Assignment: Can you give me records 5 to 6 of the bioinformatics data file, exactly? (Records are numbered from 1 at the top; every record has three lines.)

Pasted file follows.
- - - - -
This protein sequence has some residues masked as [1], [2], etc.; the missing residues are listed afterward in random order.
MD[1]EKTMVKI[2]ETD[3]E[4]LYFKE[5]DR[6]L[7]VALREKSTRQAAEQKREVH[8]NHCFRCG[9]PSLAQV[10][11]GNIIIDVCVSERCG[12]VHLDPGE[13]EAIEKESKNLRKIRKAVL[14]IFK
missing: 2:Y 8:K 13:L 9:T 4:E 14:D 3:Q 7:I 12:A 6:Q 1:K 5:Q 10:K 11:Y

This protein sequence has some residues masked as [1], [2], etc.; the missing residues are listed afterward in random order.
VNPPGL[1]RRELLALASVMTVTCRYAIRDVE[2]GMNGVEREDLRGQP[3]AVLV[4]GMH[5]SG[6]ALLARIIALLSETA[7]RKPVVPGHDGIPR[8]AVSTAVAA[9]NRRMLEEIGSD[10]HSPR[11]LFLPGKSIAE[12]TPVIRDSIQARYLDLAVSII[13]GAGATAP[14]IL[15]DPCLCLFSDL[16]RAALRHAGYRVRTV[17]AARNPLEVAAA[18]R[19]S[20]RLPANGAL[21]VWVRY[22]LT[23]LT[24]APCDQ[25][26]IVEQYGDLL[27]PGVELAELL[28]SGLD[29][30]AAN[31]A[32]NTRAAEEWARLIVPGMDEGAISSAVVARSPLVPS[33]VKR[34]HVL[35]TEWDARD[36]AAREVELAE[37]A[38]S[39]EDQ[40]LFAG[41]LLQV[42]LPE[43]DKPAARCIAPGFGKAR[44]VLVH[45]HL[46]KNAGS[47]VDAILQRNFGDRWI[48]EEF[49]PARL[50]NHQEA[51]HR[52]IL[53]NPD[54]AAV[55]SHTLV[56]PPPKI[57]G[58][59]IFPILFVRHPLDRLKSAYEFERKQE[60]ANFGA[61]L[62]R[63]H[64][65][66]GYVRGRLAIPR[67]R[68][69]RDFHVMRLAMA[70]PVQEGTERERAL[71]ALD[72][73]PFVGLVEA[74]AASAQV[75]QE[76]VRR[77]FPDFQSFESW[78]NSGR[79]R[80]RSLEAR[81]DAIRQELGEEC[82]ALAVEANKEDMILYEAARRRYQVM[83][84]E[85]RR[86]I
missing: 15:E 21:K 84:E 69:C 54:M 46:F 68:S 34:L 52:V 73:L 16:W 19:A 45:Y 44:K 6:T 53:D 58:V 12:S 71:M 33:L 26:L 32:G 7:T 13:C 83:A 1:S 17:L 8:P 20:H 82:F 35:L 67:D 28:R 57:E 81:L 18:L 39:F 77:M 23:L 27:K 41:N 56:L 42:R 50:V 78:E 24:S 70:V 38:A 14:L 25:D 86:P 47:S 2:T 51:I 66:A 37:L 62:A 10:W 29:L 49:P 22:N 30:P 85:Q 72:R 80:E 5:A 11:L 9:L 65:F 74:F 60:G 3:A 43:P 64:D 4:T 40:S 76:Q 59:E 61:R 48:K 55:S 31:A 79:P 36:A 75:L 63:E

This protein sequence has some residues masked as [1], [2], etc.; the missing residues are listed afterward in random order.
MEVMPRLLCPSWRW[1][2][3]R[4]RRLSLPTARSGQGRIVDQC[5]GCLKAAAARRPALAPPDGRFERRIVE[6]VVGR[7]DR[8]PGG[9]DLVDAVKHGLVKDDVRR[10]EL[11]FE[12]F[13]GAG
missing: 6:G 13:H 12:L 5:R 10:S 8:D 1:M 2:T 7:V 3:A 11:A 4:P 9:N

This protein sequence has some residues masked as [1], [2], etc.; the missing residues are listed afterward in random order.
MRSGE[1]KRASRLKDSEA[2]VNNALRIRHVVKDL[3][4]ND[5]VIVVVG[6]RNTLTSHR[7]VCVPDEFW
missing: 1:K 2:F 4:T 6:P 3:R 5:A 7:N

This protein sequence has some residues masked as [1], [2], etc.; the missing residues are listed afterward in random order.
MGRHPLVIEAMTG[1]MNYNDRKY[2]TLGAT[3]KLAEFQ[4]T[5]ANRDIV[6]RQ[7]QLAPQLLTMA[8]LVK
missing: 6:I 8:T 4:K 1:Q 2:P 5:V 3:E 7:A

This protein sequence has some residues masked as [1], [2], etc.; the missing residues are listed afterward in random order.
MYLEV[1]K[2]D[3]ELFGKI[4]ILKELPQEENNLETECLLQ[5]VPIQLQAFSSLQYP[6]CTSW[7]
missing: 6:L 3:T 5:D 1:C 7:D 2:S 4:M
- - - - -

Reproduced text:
This protein sequence has some residues masked as [1], [2], etc.; the missing residues are listed afterward in random order.
MGRHPLVIEAMTG[1]MNYNDRKY[2]TLGAT[3]KLAEFQ[4]T[5]ANRDIV[6]RQ[7]QLAPQLLTMA[8]LVK
missing: 6:I 8:T 4:K 1:Q 2:P 5:V 3:E 7:A

This protein sequence has some residues masked as [1], [2], etc.; the missing residues are listed afterward in random order.
MYLEV[1]K[2]D[3]ELFGKI[4]ILKELPQEENNLETECLLQ[5]VPIQLQAFSSLQYP[6]CTSW[7]
missing: 6:L 3:T 5:D 1:C 7:D 2:S 4:M